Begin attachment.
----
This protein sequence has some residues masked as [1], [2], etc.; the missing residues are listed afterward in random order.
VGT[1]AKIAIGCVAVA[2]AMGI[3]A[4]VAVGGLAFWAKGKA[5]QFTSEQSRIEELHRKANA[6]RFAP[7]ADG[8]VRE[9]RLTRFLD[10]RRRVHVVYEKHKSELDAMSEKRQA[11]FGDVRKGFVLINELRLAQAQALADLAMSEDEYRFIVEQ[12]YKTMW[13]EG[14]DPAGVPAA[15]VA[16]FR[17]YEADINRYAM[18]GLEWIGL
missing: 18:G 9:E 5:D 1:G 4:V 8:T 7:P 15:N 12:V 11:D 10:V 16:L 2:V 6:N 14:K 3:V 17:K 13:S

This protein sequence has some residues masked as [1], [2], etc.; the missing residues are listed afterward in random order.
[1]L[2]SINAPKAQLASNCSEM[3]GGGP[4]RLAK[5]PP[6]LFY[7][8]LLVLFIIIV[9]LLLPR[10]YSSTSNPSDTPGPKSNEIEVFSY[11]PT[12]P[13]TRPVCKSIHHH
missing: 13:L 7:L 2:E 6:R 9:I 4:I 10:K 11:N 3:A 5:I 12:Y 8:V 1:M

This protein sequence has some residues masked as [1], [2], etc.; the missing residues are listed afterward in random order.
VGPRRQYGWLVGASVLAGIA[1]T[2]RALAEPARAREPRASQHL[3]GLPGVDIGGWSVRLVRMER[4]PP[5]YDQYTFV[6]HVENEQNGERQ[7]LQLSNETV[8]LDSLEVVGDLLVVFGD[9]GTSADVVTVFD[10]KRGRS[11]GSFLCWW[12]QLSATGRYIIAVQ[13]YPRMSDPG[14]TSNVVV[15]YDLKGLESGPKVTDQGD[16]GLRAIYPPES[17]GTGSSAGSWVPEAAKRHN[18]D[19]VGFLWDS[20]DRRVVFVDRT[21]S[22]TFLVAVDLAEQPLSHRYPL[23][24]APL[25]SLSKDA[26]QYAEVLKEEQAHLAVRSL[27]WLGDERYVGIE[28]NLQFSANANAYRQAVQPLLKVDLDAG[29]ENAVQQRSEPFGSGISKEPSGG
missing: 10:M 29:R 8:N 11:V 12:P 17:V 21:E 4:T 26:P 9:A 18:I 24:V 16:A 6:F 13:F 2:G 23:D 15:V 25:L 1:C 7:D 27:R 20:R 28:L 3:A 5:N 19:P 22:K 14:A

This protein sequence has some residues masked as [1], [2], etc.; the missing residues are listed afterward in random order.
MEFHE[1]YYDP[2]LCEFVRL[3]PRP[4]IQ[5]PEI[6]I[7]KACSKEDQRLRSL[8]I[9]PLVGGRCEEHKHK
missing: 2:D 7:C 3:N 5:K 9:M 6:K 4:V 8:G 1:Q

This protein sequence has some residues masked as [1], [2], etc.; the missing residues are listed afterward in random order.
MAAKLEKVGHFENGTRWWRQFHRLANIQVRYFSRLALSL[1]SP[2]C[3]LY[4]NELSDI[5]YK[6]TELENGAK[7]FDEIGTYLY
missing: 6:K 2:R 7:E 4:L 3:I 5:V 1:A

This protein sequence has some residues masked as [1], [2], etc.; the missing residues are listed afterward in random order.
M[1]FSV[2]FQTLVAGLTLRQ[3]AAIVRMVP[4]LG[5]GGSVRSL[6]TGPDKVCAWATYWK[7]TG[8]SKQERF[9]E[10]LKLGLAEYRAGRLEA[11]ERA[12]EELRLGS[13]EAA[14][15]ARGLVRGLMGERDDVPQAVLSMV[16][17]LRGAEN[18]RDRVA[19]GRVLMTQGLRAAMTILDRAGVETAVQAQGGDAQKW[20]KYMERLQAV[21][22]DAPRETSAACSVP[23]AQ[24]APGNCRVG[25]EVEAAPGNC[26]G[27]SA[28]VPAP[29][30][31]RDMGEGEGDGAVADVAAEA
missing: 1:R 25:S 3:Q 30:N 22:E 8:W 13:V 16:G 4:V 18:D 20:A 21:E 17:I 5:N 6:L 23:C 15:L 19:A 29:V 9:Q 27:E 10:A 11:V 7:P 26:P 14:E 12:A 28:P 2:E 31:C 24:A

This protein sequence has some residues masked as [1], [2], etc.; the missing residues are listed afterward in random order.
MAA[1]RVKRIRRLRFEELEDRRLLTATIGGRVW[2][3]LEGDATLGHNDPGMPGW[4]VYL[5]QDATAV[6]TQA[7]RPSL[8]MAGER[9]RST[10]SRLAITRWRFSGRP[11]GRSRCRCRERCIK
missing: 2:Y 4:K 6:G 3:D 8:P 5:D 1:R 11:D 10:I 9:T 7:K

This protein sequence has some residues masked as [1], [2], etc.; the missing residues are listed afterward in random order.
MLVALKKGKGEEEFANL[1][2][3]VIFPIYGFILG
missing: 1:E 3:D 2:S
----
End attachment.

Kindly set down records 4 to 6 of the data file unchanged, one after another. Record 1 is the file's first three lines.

This protein sequence has some residues masked as [1], [2], etc.; the missing residues are listed afterward in random order.
MEFHE[1]YYDP[2]LCEFVRL[3]PRP[4]IQ[5]PEI[6]I[7]KACSKEDQRLRSL[8]I[9]PLVGGRCEEHKHK
missing: 2:D 7:C 3:N 5:K 9:M 6:K 4:V 8:G 1:Q

This protein sequence has some residues masked as [1], [2], etc.; the missing residues are listed afterward in random order.
MAAKLEKVGHFENGTRWWRQFHRLANIQVRYFSRLALSL[1]SP[2]C[3]LY[4]NELSDI[5]YK[6]TELENGAK[7]FDEIGTYLY
missing: 6:K 2:R 7:E 4:L 3:I 5:V 1:A

This protein sequence has some residues masked as [1], [2], etc.; the missing residues are listed afterward in random order.
M[1]FSV[2]FQTLVAGLTLRQ[3]AAIVRMVP[4]LG[5]GGSVRSL[6]TGPDKVCAWATYWK[7]TG[8]SKQERF[9]E[10]LKLGLAEYRAGRLEA[11]ERA[12]EELRLGS[13]EAA[14][15]ARGLVRGLMGERDDVPQAVLSMV[16][17]LRGAEN[18]RDRVA[19]GRVLMTQGLRAAMTILDRAGVETAVQAQGGDAQKW[20]KYMERLQAV[21][22]DAPRETSAACSVP[23]AQ[24]APGNCRVG[25]EVEAAPGNC[26]G[27]SA[28]VPAP[29][30][31]RDMGEGEGDGAVADVAAEA
missing: 1:R 25:S 3:Q 30:N 22:E 8:W 13:V 16:G 4:V 18:D 20:A 21:E 17:I 5:N 6:L 23:C 15:L 19:A 29:V 9:Q 27:E 10:A 11:V 7:P 26:P 14:E 12:A 28:P 2:E 31:C 24:A